*Especially coming from a libertarian, I’m not going to take the subsequent ad hoc embrace of plebiscitary democracy seriously — does McArdle now believe that Congress is obligated to pass the very popular public option? I will note, however, that even on its own terms the argument is probably wrong. At a minimum, one has to take account of the fact that a significant portion of the narrow anti-bill plurality opposed the bill from the left. Once confronted with an up-or-down vote between the bill and the status quo, it is very likely that most of these opponents would ultimately vote yes — as happened in Congress.

And then, we have this:

We’re not a parliamentary democracy, and we don’t have the mechanisms, like votes of no confidence, that parliamentary democracies use to provide a check on their politicians. The check that we have is that politicians care what the voters think.

Unless there’s some nuance I’m missing, someone who is paid a very healthy sum to write about politics for a living has asserted that parliamentary democracies have more checks on majority rule than the Madisonian separation-of-powers system. I can only respond that McArdle may wish to investigate how often majority governments in Canada or the UK have been felled by no-confidence motions. Or if that’s too much work, perhaps she may want to consider how likely it is that any members of the Democratic majority who voted for the bill would vote to remove Barack Obama from office…

Couldn’t he at least have mentioned the greatness of Richard Nixon?

[ 25 ] March 23, 2010 |

I’m not sure how Ben Stein’s understanding of Constitutional law compares with his understanding of science or the convolutions of the market, but he certainly has a flair for atom-splitting hyperbole. But Stein — who’d beaten the curve on the Obama-Hitler comparisons back in July 2008 — watched the dolchstoss on the House floor last night and wandered strangely off-message.

This is not how the U.S. government is supposed to work. This is how a South American junta does its work with a puppet legislature and a supreme Caudillo above law. This is, tragically, Barack Obama’s America. It took a mere 14 months to get us from the government of Jefferson to the government of Trujillo.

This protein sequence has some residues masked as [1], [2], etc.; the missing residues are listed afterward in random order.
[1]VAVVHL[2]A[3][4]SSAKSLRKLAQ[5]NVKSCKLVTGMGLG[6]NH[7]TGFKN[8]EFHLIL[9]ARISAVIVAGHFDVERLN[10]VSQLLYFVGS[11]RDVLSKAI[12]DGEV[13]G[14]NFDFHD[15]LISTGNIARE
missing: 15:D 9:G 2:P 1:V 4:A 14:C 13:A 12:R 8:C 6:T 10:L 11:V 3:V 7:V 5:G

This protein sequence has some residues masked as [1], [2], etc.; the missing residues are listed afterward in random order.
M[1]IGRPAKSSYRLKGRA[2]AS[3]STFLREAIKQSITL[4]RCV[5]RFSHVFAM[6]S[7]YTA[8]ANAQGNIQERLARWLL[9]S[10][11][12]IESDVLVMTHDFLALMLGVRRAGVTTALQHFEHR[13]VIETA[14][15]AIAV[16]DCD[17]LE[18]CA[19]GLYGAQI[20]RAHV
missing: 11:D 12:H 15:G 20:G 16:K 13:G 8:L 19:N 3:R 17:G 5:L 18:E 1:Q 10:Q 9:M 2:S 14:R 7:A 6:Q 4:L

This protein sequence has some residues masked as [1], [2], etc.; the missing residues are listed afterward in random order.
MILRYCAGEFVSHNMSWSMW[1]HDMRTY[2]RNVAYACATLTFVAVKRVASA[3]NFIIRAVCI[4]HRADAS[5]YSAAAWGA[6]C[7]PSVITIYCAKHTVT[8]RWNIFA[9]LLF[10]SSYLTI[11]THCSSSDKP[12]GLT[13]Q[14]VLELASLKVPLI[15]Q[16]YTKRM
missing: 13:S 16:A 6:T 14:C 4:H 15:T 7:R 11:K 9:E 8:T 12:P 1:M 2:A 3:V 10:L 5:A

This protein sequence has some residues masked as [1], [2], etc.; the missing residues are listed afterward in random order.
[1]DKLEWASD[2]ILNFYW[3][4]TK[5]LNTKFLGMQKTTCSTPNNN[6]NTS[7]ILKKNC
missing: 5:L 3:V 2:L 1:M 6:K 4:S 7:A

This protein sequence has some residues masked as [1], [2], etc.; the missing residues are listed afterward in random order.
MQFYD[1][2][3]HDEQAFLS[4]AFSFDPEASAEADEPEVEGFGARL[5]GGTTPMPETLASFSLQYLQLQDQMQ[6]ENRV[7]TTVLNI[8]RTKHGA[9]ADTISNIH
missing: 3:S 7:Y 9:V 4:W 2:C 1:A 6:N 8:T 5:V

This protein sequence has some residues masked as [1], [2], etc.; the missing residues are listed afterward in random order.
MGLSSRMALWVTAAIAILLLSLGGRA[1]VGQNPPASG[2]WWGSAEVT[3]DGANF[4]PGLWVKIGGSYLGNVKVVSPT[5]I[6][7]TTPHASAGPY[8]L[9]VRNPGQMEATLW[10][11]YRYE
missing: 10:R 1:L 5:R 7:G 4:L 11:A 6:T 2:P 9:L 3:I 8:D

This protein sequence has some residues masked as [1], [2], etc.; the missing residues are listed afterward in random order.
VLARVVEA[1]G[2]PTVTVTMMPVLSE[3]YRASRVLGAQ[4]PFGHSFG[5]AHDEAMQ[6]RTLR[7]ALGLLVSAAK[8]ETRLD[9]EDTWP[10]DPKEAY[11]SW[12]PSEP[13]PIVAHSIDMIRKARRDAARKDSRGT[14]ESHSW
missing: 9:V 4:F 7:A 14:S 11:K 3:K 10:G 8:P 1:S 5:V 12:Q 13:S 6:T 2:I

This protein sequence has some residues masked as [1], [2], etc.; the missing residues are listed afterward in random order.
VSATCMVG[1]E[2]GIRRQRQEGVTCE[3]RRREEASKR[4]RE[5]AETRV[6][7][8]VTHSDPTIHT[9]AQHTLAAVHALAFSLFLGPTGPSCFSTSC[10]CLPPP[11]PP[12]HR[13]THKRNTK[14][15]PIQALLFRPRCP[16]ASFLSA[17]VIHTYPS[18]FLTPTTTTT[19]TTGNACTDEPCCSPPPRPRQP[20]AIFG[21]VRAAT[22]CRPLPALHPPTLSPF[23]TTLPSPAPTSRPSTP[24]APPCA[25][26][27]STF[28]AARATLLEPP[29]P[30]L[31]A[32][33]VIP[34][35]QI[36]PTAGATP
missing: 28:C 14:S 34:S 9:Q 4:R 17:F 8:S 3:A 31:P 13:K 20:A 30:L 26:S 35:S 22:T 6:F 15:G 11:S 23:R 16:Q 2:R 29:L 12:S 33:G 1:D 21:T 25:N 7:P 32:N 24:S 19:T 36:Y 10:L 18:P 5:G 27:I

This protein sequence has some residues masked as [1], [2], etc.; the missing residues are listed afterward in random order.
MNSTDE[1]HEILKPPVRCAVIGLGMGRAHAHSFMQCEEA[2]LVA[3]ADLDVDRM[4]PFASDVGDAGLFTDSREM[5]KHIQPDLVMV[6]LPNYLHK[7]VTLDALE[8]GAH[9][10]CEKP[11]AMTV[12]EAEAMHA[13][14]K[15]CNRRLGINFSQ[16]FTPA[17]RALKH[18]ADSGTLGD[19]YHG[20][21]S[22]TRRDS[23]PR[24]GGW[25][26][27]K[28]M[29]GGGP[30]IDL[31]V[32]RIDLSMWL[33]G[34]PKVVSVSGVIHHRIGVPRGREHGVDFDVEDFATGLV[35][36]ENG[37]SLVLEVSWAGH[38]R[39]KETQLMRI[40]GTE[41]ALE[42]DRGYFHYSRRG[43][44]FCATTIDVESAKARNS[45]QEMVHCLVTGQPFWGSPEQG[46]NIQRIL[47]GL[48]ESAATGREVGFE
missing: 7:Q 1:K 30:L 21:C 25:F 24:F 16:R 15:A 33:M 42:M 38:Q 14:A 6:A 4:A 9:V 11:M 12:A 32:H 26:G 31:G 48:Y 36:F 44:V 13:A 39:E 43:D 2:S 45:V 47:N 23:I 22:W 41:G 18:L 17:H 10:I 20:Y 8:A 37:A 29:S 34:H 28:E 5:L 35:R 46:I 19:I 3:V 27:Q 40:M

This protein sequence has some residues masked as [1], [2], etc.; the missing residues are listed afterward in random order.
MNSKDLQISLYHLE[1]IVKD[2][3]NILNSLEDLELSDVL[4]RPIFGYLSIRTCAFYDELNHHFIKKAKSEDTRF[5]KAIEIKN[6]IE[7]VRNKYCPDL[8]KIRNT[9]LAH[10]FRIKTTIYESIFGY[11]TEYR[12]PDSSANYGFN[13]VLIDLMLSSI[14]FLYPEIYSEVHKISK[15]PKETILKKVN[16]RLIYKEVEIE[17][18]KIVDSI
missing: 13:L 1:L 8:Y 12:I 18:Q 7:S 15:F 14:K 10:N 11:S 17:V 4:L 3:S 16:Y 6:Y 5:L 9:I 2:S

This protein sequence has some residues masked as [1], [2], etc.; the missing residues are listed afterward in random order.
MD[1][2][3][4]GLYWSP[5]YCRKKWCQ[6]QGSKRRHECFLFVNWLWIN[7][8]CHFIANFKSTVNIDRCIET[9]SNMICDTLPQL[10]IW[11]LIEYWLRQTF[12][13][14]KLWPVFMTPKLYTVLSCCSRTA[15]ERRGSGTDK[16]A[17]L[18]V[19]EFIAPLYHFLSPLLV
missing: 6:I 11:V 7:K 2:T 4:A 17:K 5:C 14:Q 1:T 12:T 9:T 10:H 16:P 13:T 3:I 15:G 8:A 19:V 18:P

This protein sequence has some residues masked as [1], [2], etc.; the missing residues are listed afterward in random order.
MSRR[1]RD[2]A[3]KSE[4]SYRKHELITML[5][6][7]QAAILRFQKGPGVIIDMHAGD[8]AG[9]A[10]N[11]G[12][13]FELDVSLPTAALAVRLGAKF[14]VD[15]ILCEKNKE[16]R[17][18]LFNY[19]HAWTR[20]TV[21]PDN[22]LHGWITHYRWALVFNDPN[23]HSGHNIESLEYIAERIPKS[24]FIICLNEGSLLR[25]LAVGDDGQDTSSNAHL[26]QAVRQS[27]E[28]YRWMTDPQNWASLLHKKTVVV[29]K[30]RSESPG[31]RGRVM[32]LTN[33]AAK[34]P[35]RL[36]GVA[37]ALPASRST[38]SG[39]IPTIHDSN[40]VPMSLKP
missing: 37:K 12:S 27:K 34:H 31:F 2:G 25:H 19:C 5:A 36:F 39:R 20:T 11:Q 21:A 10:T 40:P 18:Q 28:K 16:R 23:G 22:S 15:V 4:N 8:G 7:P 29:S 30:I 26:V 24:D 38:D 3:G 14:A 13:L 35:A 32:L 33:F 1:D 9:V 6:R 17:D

Well, now I’m completely confused. I thought Jefferson had been unpersoned. I also thought the passage of this bill meant we were all going to be sodomized by the Four Socialist Horsemen of the ACORNocalypse, or that in the very least we could look forward to a slow ride down the slope toward involuntary hypothermia studies, experimental malaria vaccinations and anesthesia-free surgery.

But Trujillo? Really? I mean, he was a corrupt, illiberal motherfucker so far as it goes, but I would assume conservatives would at least applaud El Jefe‘s pathological anti-communism and border security policies. Then again, I guess I just don’t understand conservatives anymore.

Will the Supreme Court Strike Down Health Care Reform?

[ 9 ] March 19, 2010 |

In short, I think it’s highly unlikely.   The big difference between Citizens United and a potential commerce clause challenge is that the Court had a steady trend of being more aggressive in applying First Amendment libertarianism to campaign finance, while its commerce clause jurisprudence hasn’t been trending in this direction, stopping with striking down a silly, redundant gun law and a little-used remedy in fairly important legislation it otherwise left intact.    It’s not, exactly, that the Court wouldn’t contradict what it said in Raich. Rather, it’s that a Court that would strike down health care reform would have continued to strike down more and more important legislation.